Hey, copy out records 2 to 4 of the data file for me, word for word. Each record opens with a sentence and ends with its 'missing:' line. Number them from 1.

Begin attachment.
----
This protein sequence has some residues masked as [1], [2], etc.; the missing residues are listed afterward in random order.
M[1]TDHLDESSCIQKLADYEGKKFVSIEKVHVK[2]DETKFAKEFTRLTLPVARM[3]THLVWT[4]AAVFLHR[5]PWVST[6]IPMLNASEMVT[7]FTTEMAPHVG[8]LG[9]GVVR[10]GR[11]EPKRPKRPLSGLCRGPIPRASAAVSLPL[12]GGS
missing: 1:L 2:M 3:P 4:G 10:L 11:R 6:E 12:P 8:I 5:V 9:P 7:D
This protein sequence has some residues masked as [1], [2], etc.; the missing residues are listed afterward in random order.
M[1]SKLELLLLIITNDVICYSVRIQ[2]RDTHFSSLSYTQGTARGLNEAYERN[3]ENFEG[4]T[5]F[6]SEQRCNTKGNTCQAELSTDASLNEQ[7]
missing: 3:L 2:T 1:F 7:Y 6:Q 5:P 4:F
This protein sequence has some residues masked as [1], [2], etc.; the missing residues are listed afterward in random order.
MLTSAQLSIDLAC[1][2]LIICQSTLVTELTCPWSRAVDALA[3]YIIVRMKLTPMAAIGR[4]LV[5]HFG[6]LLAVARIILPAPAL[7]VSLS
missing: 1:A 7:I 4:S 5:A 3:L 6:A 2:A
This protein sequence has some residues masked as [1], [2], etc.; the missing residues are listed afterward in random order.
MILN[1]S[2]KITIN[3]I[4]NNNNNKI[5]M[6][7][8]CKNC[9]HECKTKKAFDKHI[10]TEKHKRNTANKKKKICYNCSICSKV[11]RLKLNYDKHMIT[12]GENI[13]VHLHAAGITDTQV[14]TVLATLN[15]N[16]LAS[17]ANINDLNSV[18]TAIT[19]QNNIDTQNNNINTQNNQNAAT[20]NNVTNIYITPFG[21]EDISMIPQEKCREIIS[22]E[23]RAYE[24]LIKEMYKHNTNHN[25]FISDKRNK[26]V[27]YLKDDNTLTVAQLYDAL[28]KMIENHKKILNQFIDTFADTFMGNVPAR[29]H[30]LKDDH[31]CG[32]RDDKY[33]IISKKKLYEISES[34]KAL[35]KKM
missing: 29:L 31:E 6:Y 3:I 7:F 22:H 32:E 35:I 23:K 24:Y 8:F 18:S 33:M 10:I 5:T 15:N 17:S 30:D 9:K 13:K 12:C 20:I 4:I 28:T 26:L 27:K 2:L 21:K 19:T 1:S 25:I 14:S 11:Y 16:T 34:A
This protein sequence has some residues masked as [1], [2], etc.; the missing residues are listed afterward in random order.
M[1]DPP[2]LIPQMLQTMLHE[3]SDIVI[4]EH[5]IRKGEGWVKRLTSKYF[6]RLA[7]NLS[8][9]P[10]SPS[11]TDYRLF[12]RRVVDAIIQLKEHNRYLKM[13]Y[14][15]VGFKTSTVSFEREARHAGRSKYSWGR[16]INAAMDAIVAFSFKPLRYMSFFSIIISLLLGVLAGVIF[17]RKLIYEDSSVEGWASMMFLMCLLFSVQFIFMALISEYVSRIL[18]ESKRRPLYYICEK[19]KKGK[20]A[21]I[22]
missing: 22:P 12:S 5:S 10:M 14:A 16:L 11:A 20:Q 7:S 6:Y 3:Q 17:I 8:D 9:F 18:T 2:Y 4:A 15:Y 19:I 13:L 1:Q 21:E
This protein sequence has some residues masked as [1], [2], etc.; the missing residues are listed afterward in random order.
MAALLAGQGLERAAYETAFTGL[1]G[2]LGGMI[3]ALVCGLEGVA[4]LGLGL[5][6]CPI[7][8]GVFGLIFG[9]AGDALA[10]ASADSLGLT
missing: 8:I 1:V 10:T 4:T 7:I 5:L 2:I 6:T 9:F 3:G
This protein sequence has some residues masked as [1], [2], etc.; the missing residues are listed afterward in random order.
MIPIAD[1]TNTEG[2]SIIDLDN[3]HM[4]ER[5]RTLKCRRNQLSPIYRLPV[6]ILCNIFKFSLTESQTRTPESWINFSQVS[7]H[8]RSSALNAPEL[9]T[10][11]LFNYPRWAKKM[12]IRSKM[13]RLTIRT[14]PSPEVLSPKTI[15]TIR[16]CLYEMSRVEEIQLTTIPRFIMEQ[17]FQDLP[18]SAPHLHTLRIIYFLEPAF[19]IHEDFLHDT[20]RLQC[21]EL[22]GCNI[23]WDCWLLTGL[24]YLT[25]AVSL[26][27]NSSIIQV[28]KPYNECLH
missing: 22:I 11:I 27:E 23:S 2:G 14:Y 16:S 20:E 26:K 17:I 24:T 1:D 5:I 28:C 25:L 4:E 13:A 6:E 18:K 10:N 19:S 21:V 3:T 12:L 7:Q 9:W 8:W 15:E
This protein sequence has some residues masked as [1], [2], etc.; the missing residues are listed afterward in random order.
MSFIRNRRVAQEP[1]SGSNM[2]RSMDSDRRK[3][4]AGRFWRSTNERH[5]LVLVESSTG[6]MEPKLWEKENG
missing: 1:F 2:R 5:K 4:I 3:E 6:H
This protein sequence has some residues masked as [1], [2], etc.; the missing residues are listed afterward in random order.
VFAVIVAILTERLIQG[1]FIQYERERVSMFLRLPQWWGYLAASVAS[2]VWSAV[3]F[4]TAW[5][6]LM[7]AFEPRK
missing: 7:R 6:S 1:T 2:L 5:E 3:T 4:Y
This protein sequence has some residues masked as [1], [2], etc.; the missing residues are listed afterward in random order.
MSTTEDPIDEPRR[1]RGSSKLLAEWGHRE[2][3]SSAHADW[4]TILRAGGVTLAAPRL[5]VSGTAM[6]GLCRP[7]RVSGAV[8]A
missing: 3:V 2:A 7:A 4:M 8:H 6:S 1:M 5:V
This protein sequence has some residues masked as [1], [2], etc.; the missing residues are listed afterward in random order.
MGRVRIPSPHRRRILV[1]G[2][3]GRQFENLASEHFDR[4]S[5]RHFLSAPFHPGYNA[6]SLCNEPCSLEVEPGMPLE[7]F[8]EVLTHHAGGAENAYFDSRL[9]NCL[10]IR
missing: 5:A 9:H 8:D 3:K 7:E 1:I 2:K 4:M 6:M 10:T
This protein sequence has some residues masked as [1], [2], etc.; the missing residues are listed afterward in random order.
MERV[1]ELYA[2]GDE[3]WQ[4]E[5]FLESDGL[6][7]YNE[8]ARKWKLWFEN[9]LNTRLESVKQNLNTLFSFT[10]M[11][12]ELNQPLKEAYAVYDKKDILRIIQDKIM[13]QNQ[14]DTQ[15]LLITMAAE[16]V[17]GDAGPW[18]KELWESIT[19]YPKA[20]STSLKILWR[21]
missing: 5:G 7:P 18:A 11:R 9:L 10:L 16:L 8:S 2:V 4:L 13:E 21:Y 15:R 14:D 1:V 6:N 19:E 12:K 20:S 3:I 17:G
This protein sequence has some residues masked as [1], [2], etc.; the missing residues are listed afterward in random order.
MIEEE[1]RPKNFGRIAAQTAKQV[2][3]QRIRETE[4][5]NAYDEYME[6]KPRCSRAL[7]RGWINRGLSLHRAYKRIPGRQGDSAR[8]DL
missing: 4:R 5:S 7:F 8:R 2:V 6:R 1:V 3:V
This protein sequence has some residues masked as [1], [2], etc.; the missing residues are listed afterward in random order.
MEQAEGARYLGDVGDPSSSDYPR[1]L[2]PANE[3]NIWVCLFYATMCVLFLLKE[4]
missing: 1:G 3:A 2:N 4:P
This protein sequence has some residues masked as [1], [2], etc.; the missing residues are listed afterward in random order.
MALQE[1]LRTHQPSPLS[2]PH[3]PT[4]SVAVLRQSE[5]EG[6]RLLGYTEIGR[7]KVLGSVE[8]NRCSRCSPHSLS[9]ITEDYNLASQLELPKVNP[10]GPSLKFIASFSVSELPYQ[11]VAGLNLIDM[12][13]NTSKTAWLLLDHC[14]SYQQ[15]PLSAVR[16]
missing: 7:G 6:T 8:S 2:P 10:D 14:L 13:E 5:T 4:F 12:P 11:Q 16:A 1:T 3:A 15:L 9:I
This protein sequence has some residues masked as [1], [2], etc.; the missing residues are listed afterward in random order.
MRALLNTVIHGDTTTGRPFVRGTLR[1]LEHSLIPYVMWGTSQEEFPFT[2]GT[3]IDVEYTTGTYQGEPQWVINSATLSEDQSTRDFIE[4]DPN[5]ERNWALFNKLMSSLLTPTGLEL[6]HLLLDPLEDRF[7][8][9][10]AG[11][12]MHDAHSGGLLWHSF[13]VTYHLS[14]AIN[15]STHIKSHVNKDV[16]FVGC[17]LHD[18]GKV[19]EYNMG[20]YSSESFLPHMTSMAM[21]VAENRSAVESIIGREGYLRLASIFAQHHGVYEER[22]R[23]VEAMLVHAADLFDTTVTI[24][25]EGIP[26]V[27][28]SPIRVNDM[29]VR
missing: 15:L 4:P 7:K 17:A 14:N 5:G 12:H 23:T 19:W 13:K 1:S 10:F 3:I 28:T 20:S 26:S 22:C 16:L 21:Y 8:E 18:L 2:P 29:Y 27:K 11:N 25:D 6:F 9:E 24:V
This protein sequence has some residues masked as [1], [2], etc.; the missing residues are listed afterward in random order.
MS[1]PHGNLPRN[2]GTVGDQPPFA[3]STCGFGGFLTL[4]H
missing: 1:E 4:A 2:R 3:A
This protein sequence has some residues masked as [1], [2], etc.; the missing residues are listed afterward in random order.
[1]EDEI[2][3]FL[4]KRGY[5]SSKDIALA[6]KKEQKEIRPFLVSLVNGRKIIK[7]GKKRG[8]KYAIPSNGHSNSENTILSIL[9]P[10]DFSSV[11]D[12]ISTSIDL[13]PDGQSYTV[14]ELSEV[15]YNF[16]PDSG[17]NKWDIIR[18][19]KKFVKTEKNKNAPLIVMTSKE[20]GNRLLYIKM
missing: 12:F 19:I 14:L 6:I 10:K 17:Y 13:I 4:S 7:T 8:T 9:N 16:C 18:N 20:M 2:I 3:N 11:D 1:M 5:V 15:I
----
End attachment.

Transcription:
This protein sequence has some residues masked as [1], [2], etc.; the missing residues are listed afterward in random order.
M[1]SKLELLLLIITNDVICYSVRIQ[2]RDTHFSSLSYTQGTARGLNEAYERN[3]ENFEG[4]T[5]F[6]SEQRCNTKGNTCQAELSTDASLNEQ[7]
missing: 3:L 2:T 1:F 7:Y 6:Q 5:P 4:F
This protein sequence has some residues masked as [1], [2], etc.; the missing residues are listed afterward in random order.
MLTSAQLSIDLAC[1][2]LIICQSTLVTELTCPWSRAVDALA[3]YIIVRMKLTPMAAIGR[4]LV[5]HFG[6]LLAVARIILPAPAL[7]VSLS
missing: 1:A 7:I 4:S 5:A 3:L 6:A 2:A
This protein sequence has some residues masked as [1], [2], etc.; the missing residues are listed afterward in random order.
MILN[1]S[2]KITIN[3]I[4]NNNNNKI[5]M[6][7][8]CKNC[9]HECKTKKAFDKHI[10]TEKHKRNTANKKKKICYNCSICSKV[11]RLKLNYDKHMIT[12]GENI[13]VHLHAAGITDTQV[14]TVLATLN[15]N[16]LAS[17]ANINDLNSV[18]TAIT[19]QNNIDTQNNNINTQNNQNAAT[20]NNVTNIYITPFG[21]EDISMIPQEKCREIIS[22]E[23]RAYE[24]LIKEMYKHNTNHN[25]FISDKRNK[26]V[27]YLKDDNTLTVAQLYDAL[28]KMIENHKKILNQFIDTFADTFMGNVPAR[29]H[30]LKDDH[31]CG[32]RDDKY[33]IISKKKLYEISES[34]KAL[35]KKM
missing: 29:L 31:E 6:Y 3:I 7:F 22:H 32:E 35:I 23:K 24:Y 8:F 18:S 33:M 10:I 5:T 15:N 17:S 30:D 9:K 13:K 12:C 20:I 4:I 28:T 26:L 27:K 2:L 21:K 19:T 1:S 25:I 14:S 11:Y 16:T 34:A